Drastic overhauls like hers do not make up the majority of examples of students having plastic surgery, however. Whilst breast augmentation is the most common procedure across age ranges with 8,439 performed in 2008 (up 30% from 2007), the other procedures in the national top 5 – eyelid surgery, face lifts, tummy tucks and breast reduction – are less popular amongst students for obvious, age related reasons. Instead, rhinoplasty, or nose jobs, seemed to be the most commonly desired or undertaken surgery by men and women alike. I spoke to several boys who had had reconstructive surgery on their noses, although this was usually a consequence of multiple breakages playing sports, and to yet more girls who had looked into the possibility. In my North London sixth form alone, I knew of 4 girls in just one year who had nose jobs during the summer holidays, and there are many more at Nottingham University who have gone away at the end of one term and come back the next looking somewhat more facially streamlined. Few, however, are willing to talk about it, perhaps understandably; for many girls, facial alteration is a particularly sensitive subject and incredibly closely related to self confidence and one’s own perception of beauty. Whilst breasts, or the lack thereof, can be hidden or enhanced by careful dressing, the face is constantly on show. Lucy, 22, went to the same surgeon as her friend Charlie for a consultation about removing the small bump from the bridge of her nose. Initially keen to have it done, she changed her mind after first realizing she couldn’t afford the £4000 fee, and then seeing another friend have a rhinoplasty “which made no difference at all!” Between the reluctance to spend so much money and the worrying possibility that she wouldn’t like the outcome if it did make a drastic difference, Lucy has opted to put her plans for surgery on hold indefinitely.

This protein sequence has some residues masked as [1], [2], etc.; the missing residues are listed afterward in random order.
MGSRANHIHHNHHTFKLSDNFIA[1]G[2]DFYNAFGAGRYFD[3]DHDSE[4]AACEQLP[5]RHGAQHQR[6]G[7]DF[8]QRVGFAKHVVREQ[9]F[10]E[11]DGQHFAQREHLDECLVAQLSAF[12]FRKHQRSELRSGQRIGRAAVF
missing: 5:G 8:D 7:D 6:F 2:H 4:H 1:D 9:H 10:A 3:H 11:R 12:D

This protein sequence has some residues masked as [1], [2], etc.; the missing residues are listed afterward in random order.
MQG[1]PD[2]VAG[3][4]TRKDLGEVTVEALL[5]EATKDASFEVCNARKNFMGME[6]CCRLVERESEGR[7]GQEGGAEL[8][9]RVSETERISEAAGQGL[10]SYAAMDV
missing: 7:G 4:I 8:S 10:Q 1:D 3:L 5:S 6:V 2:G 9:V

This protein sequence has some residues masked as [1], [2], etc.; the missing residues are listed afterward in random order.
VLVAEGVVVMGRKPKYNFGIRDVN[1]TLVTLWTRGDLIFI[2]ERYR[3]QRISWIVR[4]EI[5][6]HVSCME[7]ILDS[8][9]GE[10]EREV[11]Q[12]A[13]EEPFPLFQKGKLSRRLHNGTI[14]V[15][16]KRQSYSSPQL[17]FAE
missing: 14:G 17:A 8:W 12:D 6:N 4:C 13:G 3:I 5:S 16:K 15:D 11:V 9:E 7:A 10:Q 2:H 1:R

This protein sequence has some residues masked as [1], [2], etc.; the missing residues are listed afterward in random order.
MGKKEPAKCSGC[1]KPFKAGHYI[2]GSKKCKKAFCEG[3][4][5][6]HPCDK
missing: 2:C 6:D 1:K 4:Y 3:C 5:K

Intrigued to see exactly what it took and how easy it is to change your appearance, I decided to book myself a consultation at a local plastic surgery clinic. The Harley Medical Group are a nationwide company offering ‘a range of surgical and nonsurgical solutions.’ I visited their Nottingham clinic on Castle Boulevard, ready to see what they could offer me to remedy my “unfeminine” nose (their words not mine!). The waiting and consultation rooms were innocuous and comfortable, more reminiscent of an upmarket beauty salon than a medical facility, and my Nurse Counselor was charming and confidence inspiring. The surroundings and her treatment of me made me feel it was the most normal and reasonable thing in the world to consider spending upwards of £4000 on filing down a nose that had served me perfectly well for the past twenty years – I went in there purely for research purposes, and came out quite seriously interested in how ‘just a touch’ of the surgeons scalpel and chisel could fashion my heretofore ungainly proboscis into something altogether more elegant. It wasn’t until I got home and saw my housemate’s puzzled reactions when I expressed my newfound desire for a neater nose that I remembered I didn’t really want one at all. Some people do have real issues with their noses, and easily alterable ones at that – I saw fantastic ‘after’ shots at the clinic of straightened noses that would previously have given Pinocchio a run for his money, but it seems there is little differentiation made between those who have a genuine issue and those who are simply spending too much time in front of the mirror. Looking back on my appointment, I did feel I’d been privy to a sales pitch more than a medical assessment – there was the inherent assumption that I’d already made a definite decision to go ahead with the surgery, and I was seconds away from booking a further £500 consultation with my assigned surgeon in London. More worryingly, on further investigation it became clear that my assigned surgeon was not BAAPS accredited, but a Czech doctor with no British qualifications. Although there is nothing illegal or necessarily inherently dangerous in this, companies like the Harley Medical Group (who incidentally are one of the heaviest advertisers in women’s magazines) are trading off the trusted reputation of Harley Street when in fact the surgeons they employ are not necessarily at the top of their game. Students and other clients who have not fully researched their surgery but gone on price or the attractiveness of an advert may, without realising, be choosing to be treated by surgeons who are not held to the rigorous standards of the British Association of Aesthetic Plastic Surgeons. Payment plans of “only £99 a month” make this type of surgery readily accessible to anyone, explaining how even students can afford to augment their features on a budget.